1 The following exhortation also concerns unity, but this time the focus is turned on problems within the church. To encourage the fulfillment of this injunction, Paul listed four incentives. All are stated as "if" clauses, but the condition is assumed to be true (the "if" becomes almost synonymous with "since"). (1) As Christians, the Philippians were in a vital union with Christ, and this placed obvious obligations on them. They were responsible to heed the orders of Christ as issued by him either directly during his ministry or through his apostles. (2) The comfort and encouragement provided by love should prompt the Philippians to desist from divisiveness in any form and to join hands in common action. (3) The fellowship produced by the Holy Spirit should stimulate the practical exercise of unity. They have been made one by the Spirit (cf. 1 Cor 12:13) and thus are partners with him and with each other. (4) The existence of tenderness and compassion among them would make the unity that was being called for the normal and expected thing.
2-4 Paul exhorts the Philippians to make his joy full by "being like-minded" (lit., "minding the same thing"). He was already experiencing joy because of his association with this church (1:3-4; 4:10), but one attitude that was still needed to make his joy "complete" was like-mindedness. Of course, this was not a command for unity at the expense of the truth, for "the same thing" is also "the right thing."
Paul now elaborates on his enjoinder to maintain unity in their thought and action. By complying with the next four instructions, his readers would create a climate where true unity could flourish. (1) Believers should posses a mutual love. Inasmuch as all were indwelt by the same Spirit (v.1), love as a fruit of the Spirit (Gal 5:22) ought to be demonstrated in every life.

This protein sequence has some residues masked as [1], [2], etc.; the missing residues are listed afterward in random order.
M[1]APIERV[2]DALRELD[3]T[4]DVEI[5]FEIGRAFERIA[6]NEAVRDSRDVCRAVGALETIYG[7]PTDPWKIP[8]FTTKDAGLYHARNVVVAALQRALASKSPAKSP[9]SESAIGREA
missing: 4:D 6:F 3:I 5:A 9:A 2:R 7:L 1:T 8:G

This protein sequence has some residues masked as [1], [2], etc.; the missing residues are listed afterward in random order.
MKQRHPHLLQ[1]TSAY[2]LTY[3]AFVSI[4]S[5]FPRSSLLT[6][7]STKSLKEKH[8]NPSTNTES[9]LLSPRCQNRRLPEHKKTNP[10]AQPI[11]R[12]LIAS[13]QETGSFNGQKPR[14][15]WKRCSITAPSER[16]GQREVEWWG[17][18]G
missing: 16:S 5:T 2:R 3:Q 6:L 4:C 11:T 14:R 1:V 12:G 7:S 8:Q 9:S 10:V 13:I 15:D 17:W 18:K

(2) Believers should set their minds on oneness "in spirit and purpose." This phrase repeats what was said in v.2 and reinforces the conclusion that there was a problem of disharmony within the congregation. It may be unfair to center the problem on Euodia and Syntyche (4:2), but they were at least involved.
(3) Believers should avoid "selfish ambition" and "vain conceit" and consider others above themselves (v.3). Paul himself had experienced adverse affects from selfish ambition among some unworthy preachers at Rome (1:17). Persons who seek to advance themselves usually enjoy glorying in their success. The Christian attitude should reveal itself in "humility", a concept not highly regarded among Greeks. Believers should be humble toward one another, mindful of their spiritual brotherhood and their ultimate subjection to Christ. In their exercise of humility, they should "consider others better than yourselves." This does not mean that we must have a false or unrealistic views of our own gifts as compared with those of others. Rather, our consideration for others must precede concern for ourselves (Rom 12:10). This will go far toward removing their disharmony.
(4) Believers should be looking not only to their own interests but also to those of others. (v.4). The self-centeredness that considers only one's own rights, plans, and interests must be replaced by a broader outlook that includes the interests of one's fellows Christians. "Not only . . . but also" indicates that believers should not neglect their own welfare or that of their families (1 Tim 5:8) as they seek the good of others. Instead, Paul calls for a Christian concern that is wide enough to include others in its scope. When each member of the Christian community exercises this mutual concern, problems of disunity quickly disappear.
[NIV BIBLE COMMENTARY Volume 2: New Testament].
JESUS IS LORD.